Receivableis a relationship between a creditor and a debtor where the creditor has a right to the debtor’s performance. Most often we encounter a monetary claim, where the debtor has to repay the creditor a sum of money or debt within a specified period of time. However, we can also encounter a non-monetary claim, where the creditor has, for example, the right to perform a certain action.
The claim can be classified as a trade credit
The receivable arises from the issue of a document in which both parties agree on the performance and its term, and possibly also on penalties for non-performance. Receivables are divided into short-term receivables (maturity of less than 1 year) and long-term receivables.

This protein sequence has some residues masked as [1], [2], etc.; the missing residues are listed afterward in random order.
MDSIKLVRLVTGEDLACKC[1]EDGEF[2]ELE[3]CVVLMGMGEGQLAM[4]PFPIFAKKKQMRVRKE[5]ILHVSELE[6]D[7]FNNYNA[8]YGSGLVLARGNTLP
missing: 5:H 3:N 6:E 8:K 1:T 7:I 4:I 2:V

How can a claim be extinguished?
A financial claim is most often extinguished by payment of the amount due, while a non-financial claim is extinguished by performance (e.g. performance of an activity, etc.). However, there are other ways of extinguishing a claim.
- Debt forgiveness
- Replacement by another claim
- Impossibility to fulfil the debt
- Limitation of the claim
- Set-off of claims and liabilities
Did you know that creditors keep a ledger of debtors and their claims? The list of receivables is shown in the balance sheet, and each must include the name of the debtor, the reason, the amount of the receivable, the due date, and the method of payment. Similarly, each debtor has his/her own account (account) where the write-off of the receivable, i.e. its reduction, can be recorded.
What if the claim is overdue?
The creditor can enforce the overdue debt in court or out of court. One of the ways is the purchase of the claim or the assignment of the claim to a third party, who then continues its recovery.